That trademark Nostradamus song is unforgettable, much as you might want to exorcise its frustratingly catchy refrain from your brain; his dithering over which type of film he prefers is a paragon of impotent frustration; while his sock-puppet sidekick taking a snack are all genuinely hilarious.
But these fleeting moments of heavenly brilliance, most of which were in the club set he showcased in Edinburgh last summer, are ultimately lost under a mountain of uncomfortable, soul-sapping padding. And the less said about his graphic mime of a sex session, the better.
Though his show contains not one gram of political comment, Teeuwen says he will no longer perform in the Netherlands since Van Gogh was killed by Muslim extremists Ė thus leaving only the minority backwater of the entire English-speaking world as his potential new constituency. He is such a compelling performer that it would be unwise to think he wonít be able to crack it, should he choose. However this debut full-length show doesnít offer nearly enough chuckles to think heíll be immediately challenging any of our own homegrown comedy kings.
Reviewed by: Steve Bennett
|Date of review: Jan 2008|
Sunday 11th Oct, '09- Brighton Dome
Tuesday 1st Jan, '08-
Show - Edinburgh Fringe 2007 - Tuesday 0th Aug, '07-
Show - Misc live shows -
I have seen Hans Teeuwen twice and both times my face and sides ached with laughter. Probably the best hour of anything I have seen in my life. He's a genius.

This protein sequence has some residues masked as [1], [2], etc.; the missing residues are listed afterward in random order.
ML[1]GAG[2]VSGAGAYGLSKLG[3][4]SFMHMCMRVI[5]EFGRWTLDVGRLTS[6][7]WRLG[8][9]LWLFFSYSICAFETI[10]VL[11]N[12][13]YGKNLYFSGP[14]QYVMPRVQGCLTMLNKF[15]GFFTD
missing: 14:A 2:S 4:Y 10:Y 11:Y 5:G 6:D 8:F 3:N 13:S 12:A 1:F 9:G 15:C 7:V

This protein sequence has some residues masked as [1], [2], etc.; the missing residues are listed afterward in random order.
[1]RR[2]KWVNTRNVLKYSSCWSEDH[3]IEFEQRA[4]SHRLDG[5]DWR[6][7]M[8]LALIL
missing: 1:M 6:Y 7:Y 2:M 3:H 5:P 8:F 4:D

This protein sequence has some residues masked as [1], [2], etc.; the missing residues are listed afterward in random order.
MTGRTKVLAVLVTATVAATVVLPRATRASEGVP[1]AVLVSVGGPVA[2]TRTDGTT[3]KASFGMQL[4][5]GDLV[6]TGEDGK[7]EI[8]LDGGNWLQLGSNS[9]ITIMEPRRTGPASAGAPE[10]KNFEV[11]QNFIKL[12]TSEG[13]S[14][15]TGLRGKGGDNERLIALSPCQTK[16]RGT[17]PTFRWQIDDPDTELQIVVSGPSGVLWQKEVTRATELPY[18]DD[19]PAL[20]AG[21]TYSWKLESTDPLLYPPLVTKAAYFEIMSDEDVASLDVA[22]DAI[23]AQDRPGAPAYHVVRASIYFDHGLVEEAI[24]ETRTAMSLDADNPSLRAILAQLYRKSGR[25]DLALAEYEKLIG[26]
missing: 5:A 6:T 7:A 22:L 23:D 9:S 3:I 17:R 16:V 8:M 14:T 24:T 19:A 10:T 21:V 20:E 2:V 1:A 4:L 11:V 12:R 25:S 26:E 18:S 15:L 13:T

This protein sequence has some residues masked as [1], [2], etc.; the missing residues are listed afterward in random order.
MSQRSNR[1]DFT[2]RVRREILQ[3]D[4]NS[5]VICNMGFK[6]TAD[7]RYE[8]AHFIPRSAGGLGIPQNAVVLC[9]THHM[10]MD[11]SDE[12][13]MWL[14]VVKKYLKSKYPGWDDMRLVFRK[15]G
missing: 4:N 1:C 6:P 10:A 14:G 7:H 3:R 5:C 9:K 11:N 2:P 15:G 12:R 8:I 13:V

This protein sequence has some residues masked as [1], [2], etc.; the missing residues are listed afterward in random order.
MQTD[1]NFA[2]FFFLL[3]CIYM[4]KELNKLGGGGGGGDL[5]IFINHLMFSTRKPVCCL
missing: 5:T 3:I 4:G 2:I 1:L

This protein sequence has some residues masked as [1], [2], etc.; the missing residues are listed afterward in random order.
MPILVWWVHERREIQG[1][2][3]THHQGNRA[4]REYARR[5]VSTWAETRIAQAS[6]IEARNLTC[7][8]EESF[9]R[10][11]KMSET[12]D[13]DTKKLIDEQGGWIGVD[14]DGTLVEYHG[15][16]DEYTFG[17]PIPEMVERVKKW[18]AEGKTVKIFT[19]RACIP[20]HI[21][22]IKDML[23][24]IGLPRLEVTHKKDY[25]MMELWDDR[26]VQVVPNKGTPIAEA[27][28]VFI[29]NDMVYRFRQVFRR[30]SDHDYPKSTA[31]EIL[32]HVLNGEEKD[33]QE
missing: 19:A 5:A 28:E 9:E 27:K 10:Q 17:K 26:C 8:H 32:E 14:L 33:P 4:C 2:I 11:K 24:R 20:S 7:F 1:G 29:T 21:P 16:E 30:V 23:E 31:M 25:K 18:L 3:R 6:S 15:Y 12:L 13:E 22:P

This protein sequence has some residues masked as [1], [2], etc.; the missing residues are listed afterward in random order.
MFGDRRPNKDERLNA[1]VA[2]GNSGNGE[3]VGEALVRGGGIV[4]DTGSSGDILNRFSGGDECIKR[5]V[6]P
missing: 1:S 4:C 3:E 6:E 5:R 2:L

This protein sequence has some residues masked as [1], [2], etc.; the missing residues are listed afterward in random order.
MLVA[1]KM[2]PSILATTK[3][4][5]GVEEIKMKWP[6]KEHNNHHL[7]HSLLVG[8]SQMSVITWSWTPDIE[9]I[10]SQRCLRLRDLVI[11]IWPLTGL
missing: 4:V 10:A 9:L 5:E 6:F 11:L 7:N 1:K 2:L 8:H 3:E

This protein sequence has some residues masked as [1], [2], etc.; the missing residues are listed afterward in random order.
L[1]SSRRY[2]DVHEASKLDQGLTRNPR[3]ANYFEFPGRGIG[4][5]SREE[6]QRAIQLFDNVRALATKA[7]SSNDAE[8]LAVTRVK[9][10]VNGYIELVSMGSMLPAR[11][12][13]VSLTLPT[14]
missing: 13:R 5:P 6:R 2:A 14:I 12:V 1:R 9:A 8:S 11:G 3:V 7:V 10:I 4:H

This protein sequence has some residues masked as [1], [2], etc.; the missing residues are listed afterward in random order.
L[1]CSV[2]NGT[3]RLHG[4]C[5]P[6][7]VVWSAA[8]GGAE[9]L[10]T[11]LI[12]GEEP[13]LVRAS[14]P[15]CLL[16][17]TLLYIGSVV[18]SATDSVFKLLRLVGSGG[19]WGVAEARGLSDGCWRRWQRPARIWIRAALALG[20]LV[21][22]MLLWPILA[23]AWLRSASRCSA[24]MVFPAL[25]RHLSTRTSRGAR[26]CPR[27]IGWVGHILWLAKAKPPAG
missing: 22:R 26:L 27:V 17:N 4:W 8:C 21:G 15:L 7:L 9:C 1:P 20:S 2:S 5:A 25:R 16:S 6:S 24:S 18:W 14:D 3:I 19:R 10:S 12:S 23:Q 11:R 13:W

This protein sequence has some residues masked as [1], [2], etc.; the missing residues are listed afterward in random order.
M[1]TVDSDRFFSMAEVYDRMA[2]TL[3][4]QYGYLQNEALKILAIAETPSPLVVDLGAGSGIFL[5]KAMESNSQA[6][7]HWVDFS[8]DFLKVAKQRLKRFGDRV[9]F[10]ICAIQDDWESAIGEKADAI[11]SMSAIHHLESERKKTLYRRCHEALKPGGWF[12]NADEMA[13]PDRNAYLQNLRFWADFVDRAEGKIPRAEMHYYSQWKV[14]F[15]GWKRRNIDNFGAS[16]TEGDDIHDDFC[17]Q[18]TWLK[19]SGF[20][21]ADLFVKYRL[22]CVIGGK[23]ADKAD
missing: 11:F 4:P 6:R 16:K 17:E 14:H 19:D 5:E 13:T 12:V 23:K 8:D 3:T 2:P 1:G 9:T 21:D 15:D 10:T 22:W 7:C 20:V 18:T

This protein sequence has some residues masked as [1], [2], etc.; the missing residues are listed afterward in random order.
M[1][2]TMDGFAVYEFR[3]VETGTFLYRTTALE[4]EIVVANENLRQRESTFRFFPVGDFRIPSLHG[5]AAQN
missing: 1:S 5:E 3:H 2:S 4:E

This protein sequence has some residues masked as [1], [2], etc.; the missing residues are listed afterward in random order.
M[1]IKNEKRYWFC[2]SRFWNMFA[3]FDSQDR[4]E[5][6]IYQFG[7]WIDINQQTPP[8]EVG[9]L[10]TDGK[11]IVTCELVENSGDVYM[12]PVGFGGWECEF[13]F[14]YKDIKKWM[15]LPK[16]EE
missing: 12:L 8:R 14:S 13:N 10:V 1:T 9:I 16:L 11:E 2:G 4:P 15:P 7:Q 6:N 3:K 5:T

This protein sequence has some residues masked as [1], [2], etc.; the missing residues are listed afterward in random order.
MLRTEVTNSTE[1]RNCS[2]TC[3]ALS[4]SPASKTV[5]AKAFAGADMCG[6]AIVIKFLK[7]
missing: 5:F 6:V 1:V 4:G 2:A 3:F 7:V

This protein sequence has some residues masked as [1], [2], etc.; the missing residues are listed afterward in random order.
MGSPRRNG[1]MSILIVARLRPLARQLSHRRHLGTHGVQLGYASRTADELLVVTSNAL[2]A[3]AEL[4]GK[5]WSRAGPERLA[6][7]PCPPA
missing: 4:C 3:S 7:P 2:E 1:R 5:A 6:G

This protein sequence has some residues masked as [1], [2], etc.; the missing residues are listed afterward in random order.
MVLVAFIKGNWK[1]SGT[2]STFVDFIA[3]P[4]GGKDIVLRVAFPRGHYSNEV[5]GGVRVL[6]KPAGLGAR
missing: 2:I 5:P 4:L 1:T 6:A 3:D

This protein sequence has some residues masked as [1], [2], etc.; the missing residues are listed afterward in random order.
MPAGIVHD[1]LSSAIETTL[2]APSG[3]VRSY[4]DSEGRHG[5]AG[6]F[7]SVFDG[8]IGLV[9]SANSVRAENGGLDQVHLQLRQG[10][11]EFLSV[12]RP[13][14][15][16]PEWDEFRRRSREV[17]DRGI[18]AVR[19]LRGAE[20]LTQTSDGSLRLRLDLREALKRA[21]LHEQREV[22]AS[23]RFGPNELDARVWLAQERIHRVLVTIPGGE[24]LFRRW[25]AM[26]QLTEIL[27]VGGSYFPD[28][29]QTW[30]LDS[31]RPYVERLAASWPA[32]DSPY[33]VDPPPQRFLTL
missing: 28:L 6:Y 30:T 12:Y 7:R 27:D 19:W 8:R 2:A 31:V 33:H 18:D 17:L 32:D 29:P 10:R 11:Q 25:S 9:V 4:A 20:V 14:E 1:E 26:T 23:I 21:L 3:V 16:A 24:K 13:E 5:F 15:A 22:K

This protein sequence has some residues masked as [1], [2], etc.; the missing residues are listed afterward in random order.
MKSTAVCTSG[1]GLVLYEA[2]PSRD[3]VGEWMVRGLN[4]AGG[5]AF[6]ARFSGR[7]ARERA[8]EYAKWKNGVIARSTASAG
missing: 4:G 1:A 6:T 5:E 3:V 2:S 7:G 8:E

Have just seen his live in London DVD and for me he has raised the comedy bar considerably, this is so much more than comedy. There is a new god.
Simply awful. I've attended two shows at which he's been booed offstage. Avoid at all cost.
Absolutely dreadful. Definitely a case of the emporer's Definitely a case of the Emperorís new clothes. Saw it after reading rave reviews (like many posted here) And frankly this show is dreadful. Bottom line itís just not funny. Iíve been watching live comedy for 20 years and this is just really very poor. Iím incredulous that people here say itís good. Frankly Ė itís really not. Itís all been done before, better, funnier.
Saw Hans at the Edinburgh Festival. There aren't enough superlatives to describe this guy. Makes our homegrown talent look as overhyped and uninspiring as our national football team. Hans Teeuwen is total comedy.
Loved his recent show in Greenwich. Genius! Especially his take on religion, and fascinating to see the crowd's reaction, summed up nicely by him declaring a verse of his 'I like your c***' song to be just for the the religious people in the audience. The tension was poignant.
What a load of rubbish. He claims to be controversial and he certainly is, but funny he is not.I went to see a comedy show and ended up joining in the "off" chants halfway through his act and then walking out along with many others.
As a Dutch person, I admire Hans Teeuwen and hope that he gets the chance to show more of himself to the British audience. What I noticed is that he grew tremendously during his six full length shows and that slowly but steadily he became the most successful comedian that the Netherlands has ever known. His Dutch shows are characterized by great story telling (with a love story between a fox and a scarecrow as a highlight), amazing piano skills, sublime mimics and the ability to alternate between frustrating and admiring an audience. During his Dutch shows he developed this ability to a point in which he can get away with everything and anything he does is funny. I can imagine that this is kind of strange approach to comedy and that people need to get acquainted with it, but Iíll guarantee you that if Hans Teeuwen gets the chance to develop himself, the reviewer might want to alter his opinion.
Hans Teeuwen: Live In London
Amsterdam Underground Comedy Collective
Edinburgh Fringe 2008
Amsterdam Underground Comedy Collective Presents Hans Teeuwen And Micha Wertheim
Edinburgh Fringe 2009
Edinburgh Fringe 2010
Hans Teeuwen: Smooth and Painful
Misc live shows
Leicester Comedy Festival Preview Show 2009